Watched this again, with the same pleasure. Characters are dumb, plot is silly? If you think this is your trivial thriller then yes. However this is a fake crime film about people who don't give a hoot. And the fact that no one gives a hoot is wonderfully plotted and played out. Only feeling matters, says Moreau wandering thru the night, and the hell with plans and ploys. It's the end of the world every day.
Elevator to the Gallows is a film with singular style. In my opinion, Miles Davis' sultry trumpet lays the foundation for the greatest soundtrack of all time. Jeanne Moreau is able to say so much through her facial expressions. The film's components are nothing short of stunning.
Louis Malle, a valedictorian in French cinema in the late 50s who could never fully match the magical quality of his debut feature. One could have a field day picking at the film's lack of continuity, its inconsequential temporal shifts, its fragmented causality. Then you realise that it is indicative of an emerging New Wave school of thought inherent in the work of Truffaut, Godard, Becker and Melville. Marvellous.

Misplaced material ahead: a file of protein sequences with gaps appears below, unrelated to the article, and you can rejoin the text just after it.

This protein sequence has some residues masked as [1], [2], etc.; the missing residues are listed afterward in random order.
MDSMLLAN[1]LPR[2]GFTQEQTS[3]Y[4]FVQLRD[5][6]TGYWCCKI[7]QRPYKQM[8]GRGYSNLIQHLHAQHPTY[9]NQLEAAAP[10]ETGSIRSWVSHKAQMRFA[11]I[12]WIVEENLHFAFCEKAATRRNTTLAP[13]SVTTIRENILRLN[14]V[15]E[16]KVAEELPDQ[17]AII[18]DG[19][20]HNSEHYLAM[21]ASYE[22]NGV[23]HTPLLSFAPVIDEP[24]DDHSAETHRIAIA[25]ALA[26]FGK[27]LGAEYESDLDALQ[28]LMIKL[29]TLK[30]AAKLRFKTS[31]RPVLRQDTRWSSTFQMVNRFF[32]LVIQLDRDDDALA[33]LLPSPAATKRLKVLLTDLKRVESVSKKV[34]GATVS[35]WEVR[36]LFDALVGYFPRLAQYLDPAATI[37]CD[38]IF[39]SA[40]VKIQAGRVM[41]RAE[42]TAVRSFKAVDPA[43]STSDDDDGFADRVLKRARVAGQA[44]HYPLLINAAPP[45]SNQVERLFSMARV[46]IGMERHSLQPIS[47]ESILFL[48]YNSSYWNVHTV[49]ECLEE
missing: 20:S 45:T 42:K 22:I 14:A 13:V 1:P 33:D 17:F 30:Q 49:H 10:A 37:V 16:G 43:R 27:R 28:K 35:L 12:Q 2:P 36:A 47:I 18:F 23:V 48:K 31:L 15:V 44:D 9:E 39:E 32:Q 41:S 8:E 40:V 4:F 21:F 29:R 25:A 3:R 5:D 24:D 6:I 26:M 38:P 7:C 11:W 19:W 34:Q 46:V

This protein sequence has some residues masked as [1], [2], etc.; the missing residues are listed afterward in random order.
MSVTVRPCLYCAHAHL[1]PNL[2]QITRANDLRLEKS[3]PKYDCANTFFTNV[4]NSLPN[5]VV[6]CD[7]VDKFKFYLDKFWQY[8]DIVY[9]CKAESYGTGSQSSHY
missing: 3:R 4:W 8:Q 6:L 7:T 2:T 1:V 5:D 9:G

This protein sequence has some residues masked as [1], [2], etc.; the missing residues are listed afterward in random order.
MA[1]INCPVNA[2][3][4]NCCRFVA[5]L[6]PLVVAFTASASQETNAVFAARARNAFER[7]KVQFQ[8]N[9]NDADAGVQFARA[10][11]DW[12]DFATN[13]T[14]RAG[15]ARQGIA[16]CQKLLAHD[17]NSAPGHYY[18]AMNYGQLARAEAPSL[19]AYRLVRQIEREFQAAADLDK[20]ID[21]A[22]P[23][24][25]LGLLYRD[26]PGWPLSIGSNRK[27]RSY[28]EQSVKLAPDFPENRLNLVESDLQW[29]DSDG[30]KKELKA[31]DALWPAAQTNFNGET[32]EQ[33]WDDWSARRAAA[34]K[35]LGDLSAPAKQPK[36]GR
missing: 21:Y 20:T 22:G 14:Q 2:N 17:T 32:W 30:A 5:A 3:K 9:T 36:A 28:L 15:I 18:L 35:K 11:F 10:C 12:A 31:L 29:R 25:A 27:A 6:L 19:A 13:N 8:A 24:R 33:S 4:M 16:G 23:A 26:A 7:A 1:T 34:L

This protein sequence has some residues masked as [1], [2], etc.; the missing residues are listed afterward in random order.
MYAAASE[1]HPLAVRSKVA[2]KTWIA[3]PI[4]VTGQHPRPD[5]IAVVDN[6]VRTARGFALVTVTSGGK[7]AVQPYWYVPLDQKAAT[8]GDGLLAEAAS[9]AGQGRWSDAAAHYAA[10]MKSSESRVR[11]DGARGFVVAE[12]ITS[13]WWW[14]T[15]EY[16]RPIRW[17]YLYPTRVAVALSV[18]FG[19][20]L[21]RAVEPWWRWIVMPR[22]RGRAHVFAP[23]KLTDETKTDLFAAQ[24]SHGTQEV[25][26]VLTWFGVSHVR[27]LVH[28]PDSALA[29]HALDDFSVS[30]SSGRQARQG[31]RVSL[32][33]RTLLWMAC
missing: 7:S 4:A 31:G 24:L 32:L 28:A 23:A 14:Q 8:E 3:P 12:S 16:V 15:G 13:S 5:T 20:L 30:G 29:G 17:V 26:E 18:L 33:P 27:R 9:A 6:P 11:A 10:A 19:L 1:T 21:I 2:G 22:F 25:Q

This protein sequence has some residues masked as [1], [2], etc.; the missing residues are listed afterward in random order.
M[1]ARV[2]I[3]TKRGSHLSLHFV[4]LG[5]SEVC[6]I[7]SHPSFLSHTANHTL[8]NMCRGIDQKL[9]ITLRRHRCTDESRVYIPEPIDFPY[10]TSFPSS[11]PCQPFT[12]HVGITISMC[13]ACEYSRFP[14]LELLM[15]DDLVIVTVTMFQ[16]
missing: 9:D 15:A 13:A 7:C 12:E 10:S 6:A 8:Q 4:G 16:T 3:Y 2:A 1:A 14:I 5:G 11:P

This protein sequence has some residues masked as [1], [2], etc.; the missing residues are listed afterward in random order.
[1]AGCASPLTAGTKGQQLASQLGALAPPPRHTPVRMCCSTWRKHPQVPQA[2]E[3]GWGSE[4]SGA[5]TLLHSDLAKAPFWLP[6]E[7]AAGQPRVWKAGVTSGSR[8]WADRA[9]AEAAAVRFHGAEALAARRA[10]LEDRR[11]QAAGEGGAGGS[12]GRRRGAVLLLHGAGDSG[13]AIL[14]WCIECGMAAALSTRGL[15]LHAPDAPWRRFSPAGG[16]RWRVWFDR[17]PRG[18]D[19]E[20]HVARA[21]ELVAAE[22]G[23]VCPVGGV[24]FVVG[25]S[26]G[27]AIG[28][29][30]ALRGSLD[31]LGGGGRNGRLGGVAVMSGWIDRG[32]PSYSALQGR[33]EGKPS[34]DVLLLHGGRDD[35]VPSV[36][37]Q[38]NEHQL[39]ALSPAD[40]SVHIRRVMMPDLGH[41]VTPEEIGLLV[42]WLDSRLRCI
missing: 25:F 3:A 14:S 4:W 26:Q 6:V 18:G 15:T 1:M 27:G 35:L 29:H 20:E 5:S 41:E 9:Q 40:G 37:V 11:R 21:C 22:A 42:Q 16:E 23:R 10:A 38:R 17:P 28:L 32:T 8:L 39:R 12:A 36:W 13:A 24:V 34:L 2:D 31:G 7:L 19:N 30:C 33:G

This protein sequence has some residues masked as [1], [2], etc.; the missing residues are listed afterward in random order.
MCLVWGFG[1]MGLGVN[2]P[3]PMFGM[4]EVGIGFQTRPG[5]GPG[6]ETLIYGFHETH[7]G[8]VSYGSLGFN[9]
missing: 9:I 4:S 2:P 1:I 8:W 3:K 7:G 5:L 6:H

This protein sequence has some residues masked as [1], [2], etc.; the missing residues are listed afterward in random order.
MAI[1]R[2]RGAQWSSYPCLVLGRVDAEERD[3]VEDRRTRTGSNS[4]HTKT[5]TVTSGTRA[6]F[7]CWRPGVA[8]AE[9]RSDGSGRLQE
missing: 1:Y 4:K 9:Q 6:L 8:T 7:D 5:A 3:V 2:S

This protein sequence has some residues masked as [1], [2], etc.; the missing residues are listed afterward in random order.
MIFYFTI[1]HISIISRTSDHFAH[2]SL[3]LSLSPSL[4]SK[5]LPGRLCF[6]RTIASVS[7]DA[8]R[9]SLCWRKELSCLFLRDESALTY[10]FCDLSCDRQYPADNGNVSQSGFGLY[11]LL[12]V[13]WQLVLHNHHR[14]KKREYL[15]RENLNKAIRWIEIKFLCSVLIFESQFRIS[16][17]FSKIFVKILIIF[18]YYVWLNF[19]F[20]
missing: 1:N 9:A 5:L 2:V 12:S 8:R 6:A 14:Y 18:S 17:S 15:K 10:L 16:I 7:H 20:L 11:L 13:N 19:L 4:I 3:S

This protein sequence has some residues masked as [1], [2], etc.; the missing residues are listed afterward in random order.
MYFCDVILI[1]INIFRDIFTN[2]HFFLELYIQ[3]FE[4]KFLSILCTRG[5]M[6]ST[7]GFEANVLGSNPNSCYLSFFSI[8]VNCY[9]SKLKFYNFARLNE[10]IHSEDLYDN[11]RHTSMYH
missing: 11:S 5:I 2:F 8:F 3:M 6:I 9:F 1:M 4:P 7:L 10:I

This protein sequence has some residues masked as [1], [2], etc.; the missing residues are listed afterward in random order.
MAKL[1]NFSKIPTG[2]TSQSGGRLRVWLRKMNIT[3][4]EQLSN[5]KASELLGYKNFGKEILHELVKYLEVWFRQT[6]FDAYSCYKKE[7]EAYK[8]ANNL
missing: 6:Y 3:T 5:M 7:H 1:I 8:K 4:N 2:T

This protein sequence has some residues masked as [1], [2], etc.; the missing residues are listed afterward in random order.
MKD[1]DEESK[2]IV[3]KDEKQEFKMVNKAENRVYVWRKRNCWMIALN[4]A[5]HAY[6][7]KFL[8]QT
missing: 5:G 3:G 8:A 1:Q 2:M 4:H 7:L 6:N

I've heard the claim that jazz music wasn't synonymous with noir films until after this film came out, or films like M Squad with music by Count Basie in the following year. Is it true that the jazz failed to enter noir until the late 1950's? Anyone know? Either way - despite its flaws, this is a wonderful old flick by Louis Malle.
I remember that Godard once said, in his overgeneralizing way, that the French don't know how to tell stories. So it's worth noting that Gallows has innumerable plot hiccups that any Hollywood hack screenwriter would know should be fixed. (To whit, characters are stunningly, inconsistently dumb). But it gets politics and romance right, and the idea of never letting the lovers share a scene is a brilliant conceit.
Technically impressive and elegantly plotted, but in a programmatic way that allows for few grace notes. Still compelling. Weakest element: Moreau's voiceover, articulating thoughts and subtext we can easily infer. Best element: Miles, duh.
A skillful construction of mishaps that uses its irony in such a way that even the most explosive petards never really feel funny, instead deepening the sense of postwar, pre-New Wave cynicism that hangs over the film. Davis' score is beautiful on CD, but in context it's one of his most pained, lonely works. A great film.
The first Louis Malle film I saw and probably my favorite so far. The tone and mood of this film is perfect, largely due to Miles Davis' score. I would actually put this above Godard's "Breathless" and that is saying a lot because Godard is my favorite director of all time.